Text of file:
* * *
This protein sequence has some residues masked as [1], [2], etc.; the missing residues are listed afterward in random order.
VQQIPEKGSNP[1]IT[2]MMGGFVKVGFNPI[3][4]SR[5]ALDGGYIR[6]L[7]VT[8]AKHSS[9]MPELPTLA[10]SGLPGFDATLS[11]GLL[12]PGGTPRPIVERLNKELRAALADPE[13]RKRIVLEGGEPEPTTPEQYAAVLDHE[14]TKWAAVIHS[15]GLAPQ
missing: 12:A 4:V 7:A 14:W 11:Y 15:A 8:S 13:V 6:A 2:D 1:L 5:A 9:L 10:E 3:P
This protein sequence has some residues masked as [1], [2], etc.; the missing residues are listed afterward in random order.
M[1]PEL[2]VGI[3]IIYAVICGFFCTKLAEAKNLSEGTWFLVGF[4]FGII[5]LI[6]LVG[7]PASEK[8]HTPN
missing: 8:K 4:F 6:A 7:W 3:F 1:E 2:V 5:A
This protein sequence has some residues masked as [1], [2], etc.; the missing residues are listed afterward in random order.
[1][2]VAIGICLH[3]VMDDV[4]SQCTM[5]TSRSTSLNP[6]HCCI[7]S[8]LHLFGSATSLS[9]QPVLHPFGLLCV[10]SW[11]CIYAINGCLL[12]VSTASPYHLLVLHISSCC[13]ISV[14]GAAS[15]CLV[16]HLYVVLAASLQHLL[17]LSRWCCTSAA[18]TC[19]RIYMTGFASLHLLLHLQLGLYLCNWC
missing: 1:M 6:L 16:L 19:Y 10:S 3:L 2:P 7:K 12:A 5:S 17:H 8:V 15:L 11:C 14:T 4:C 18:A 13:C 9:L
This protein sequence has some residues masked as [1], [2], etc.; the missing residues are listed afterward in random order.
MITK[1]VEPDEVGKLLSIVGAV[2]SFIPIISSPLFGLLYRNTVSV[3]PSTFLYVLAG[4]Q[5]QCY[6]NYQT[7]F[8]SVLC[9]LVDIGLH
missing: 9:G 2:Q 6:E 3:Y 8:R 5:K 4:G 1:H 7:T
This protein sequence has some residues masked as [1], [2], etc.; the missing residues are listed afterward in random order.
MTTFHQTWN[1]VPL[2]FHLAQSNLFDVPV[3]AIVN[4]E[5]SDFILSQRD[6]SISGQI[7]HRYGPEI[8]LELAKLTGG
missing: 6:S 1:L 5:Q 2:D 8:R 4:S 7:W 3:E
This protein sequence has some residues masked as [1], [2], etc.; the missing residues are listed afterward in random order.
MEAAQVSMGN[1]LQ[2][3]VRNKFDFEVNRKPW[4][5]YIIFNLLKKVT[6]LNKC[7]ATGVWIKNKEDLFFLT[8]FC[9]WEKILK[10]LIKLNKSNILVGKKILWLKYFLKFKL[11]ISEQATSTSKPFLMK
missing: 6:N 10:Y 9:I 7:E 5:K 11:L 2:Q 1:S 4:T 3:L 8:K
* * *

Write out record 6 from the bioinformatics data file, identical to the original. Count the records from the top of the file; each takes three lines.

This protein sequence has some residues masked as [1], [2], etc.; the missing residues are listed afterward in random order.
MEAAQVSMGN[1]LQ[2][3]VRNKFDFEVNRKPW[4][5]YIIFNLLKKVT[6]LNKC[7]ATGVWIKNKEDLFFLT[8]FC[9]WEKILK[10]LIKLNKSNILVGKKILWLKYFLKFKL[11]ISEQATSTSKPFLMK
missing: 6:N 10:Y 9:I 7:E 5:K 11:L 2:Q 1:S 4:T 3:L 8:K